What Is A Crush Injury?

A crush injury is a direct injury resulting from a crushing impact on a part of your body. Crush syndrome is where a body part is severely injured due to a strong force, often resulting in broken bones, bleeding, severe bruising, laceration and possibly compartment syndrome.

There are various circumstances in which you could experience a crush injury. It could happen in the workplace, especially if you often work with heavy machinery, such as in construction. Or it could happen in a car accident where two cars have collided. 

As aforementioned, crush injuries could result in many issues such as bruising, cuts, bleeding, broken bones and compartment syndrome. In some cases, the crushed part of your body may be so badly damaged that it requires amputation

This kind of injury could have a negative effect on your quality of life. You might end up in a wheelchair or have to take time away from work, leading to a loss in regular income. 

You might be entitled to compensation if third-party negligence caused your injuries. Speak to our team today for more information.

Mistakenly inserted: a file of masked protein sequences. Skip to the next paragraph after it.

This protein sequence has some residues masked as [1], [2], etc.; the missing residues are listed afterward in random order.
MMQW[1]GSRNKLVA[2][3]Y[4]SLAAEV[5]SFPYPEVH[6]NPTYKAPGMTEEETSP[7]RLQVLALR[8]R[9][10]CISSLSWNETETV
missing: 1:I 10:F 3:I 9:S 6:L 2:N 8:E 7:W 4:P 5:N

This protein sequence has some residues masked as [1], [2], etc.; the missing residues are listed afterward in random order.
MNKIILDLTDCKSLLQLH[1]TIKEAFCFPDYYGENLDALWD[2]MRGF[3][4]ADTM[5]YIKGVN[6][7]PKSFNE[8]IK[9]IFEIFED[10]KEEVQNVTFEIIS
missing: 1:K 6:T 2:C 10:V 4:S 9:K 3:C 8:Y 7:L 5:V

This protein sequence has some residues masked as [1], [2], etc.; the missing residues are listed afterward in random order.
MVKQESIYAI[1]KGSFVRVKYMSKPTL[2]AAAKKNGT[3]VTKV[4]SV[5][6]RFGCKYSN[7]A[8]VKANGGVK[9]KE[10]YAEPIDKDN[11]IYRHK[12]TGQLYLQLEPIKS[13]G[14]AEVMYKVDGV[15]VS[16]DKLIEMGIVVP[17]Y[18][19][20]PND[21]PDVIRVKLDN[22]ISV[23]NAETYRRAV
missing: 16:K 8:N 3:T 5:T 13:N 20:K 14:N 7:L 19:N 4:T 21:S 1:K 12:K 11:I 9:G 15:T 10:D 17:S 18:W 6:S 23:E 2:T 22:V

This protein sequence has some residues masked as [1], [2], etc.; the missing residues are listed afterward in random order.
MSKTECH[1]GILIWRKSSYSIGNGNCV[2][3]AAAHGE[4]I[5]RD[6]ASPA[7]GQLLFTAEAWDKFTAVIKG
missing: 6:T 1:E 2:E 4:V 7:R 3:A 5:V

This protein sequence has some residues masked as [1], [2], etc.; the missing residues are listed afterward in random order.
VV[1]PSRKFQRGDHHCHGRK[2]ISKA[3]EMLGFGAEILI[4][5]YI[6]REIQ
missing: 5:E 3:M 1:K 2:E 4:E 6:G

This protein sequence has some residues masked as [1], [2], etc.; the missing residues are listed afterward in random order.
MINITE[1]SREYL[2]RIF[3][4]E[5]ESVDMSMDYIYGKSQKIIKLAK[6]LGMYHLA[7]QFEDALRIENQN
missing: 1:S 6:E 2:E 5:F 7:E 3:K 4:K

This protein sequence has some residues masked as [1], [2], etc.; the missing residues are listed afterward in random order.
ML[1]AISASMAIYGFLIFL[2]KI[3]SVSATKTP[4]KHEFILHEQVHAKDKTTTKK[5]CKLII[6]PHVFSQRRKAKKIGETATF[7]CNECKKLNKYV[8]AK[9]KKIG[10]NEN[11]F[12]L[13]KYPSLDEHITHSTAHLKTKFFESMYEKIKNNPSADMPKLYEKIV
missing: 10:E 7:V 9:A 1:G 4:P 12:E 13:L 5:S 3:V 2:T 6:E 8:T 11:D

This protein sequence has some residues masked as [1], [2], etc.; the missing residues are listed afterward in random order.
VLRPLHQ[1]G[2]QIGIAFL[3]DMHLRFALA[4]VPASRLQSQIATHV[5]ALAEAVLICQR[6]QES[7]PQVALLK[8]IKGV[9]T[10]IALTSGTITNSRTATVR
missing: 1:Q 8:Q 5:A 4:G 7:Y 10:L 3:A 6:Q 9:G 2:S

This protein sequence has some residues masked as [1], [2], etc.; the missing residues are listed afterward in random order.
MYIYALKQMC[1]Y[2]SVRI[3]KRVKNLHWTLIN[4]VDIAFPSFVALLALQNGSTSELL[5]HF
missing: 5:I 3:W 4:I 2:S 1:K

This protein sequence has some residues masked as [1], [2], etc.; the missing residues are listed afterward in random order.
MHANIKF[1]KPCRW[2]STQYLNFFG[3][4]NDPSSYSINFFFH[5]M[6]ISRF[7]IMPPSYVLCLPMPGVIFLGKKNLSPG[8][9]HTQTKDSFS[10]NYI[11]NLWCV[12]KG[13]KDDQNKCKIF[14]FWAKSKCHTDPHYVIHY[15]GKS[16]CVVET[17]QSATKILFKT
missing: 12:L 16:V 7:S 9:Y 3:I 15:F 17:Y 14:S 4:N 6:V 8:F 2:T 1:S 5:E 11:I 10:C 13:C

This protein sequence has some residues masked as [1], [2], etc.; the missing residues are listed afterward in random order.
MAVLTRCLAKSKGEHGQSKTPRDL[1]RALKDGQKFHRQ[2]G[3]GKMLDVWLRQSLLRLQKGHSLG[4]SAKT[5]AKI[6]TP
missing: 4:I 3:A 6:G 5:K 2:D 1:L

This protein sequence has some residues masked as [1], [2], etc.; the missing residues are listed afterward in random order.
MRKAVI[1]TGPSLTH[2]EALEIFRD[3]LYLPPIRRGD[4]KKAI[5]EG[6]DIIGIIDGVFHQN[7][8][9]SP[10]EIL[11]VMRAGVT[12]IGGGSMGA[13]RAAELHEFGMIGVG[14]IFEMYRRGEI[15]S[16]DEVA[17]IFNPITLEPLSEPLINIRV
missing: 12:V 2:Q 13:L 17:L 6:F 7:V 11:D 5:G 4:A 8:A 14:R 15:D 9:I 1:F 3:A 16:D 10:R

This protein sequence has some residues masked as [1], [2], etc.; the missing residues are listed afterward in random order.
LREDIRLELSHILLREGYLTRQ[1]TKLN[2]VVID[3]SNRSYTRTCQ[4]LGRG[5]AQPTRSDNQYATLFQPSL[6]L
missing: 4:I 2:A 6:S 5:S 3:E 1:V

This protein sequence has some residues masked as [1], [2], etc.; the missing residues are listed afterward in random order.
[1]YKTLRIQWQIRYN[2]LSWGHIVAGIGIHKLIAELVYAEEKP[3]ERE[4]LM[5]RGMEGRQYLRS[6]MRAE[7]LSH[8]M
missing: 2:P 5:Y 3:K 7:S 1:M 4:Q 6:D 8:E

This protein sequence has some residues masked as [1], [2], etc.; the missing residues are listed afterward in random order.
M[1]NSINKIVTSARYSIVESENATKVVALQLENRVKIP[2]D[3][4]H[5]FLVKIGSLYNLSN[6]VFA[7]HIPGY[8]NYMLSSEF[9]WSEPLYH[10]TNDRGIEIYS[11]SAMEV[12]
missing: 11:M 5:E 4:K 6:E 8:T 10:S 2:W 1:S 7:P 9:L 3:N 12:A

Symptoms Of Traumatic And Other Crush Injuries

If you’ve been in an accident that has led to a crush injury, it is recommended that you seek medical help as soon as possible. You could call 999, 111, or find your nearest A&E depending on how serious the injury is.

For example, if you suffer a crushed finger injury after you trap your finger in a door, you might be able to seek medical attention at a walk-in centre. If you’ve suffered a severe crush injury to your leg after a car accident, you should seek medical attention immediately. 

A crush injury could cause bruising, cuts or lacerations and pain. More serious crush injuries might also cause the following symptoms:

  • Damage to muscles
  • Broken bones
  • Compartment syndrome

If you have been injured in a way that we have not mentioned above, don’t worry. You may be able to claim. Speak to one of our advisors today to find out more.

Causes Of Crush Injuries